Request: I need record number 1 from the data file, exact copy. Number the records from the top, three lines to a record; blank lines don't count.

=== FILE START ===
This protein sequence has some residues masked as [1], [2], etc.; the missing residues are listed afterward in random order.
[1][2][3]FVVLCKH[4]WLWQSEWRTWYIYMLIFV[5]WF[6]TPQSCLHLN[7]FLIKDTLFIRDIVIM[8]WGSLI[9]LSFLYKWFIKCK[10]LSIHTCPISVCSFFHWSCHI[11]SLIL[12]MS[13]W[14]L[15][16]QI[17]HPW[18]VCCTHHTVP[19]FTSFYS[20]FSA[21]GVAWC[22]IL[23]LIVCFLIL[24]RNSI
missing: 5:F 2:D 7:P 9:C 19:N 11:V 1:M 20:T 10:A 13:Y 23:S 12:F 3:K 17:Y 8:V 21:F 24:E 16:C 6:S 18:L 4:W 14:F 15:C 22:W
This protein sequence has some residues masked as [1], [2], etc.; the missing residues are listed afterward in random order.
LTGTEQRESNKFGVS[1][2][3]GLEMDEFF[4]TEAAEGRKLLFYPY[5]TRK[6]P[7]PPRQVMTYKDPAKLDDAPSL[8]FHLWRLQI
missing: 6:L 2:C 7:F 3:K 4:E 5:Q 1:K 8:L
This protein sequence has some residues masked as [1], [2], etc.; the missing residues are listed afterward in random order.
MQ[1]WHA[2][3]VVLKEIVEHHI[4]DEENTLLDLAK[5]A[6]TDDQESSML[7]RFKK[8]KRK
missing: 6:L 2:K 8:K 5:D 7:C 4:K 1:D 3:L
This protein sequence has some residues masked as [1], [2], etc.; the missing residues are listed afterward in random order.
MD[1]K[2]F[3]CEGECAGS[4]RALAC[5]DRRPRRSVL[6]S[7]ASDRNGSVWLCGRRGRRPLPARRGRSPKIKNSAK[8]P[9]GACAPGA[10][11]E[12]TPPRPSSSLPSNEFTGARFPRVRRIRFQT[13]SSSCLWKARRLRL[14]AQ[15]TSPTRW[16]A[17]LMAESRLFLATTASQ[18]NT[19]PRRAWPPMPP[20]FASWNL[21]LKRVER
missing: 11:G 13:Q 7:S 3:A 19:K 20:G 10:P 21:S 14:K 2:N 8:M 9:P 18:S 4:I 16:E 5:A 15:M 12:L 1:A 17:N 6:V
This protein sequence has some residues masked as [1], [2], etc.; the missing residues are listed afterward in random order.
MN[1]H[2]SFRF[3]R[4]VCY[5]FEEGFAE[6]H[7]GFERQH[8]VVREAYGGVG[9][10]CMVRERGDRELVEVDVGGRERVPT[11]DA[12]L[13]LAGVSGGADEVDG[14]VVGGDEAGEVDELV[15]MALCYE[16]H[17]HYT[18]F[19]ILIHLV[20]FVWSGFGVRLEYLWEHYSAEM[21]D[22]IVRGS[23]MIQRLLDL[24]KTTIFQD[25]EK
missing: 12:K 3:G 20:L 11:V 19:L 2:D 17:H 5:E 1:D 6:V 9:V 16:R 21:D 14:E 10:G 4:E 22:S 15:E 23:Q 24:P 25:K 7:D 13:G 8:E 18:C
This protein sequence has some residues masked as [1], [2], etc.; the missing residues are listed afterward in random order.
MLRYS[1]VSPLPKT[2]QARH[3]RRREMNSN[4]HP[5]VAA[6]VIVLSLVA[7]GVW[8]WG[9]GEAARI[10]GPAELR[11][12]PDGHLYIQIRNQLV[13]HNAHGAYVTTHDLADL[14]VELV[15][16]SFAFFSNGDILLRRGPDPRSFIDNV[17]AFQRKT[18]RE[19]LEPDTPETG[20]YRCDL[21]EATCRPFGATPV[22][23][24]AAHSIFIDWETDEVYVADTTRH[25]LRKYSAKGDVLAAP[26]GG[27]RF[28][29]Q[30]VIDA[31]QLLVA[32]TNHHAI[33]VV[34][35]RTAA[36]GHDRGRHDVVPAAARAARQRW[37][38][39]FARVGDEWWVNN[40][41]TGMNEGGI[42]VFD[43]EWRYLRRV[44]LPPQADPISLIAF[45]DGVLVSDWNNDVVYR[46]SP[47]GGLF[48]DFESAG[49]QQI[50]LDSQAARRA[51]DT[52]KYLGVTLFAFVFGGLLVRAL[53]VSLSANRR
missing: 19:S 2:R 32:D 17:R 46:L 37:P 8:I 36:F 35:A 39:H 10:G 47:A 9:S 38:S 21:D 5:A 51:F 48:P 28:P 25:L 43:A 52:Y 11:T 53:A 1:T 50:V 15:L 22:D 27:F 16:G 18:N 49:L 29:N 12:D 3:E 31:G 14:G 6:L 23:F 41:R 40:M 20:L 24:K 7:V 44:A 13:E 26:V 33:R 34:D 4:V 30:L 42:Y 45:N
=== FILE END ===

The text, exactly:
This protein sequence has some residues masked as [1], [2], etc.; the missing residues are listed afterward in random order.
[1][2][3]FVVLCKH[4]WLWQSEWRTWYIYMLIFV[5]WF[6]TPQSCLHLN[7]FLIKDTLFIRDIVIM[8]WGSLI[9]LSFLYKWFIKCK[10]LSIHTCPISVCSFFHWSCHI[11]SLIL[12]MS[13]W[14]L[15][16]QI[17]HPW[18]VCCTHHTVP[19]FTSFYS[20]FSA[21]GVAWC[22]IL[23]LIVCFLIL[24]RNSI
missing: 5:F 2:D 7:P 9:C 19:N 11:V 1:M 20:T 10:A 13:Y 23:S 12:F 3:K 17:Y 8:V 21:F 24:E 16:C 6:S 18:L 4:W 14:F 15:C 22:W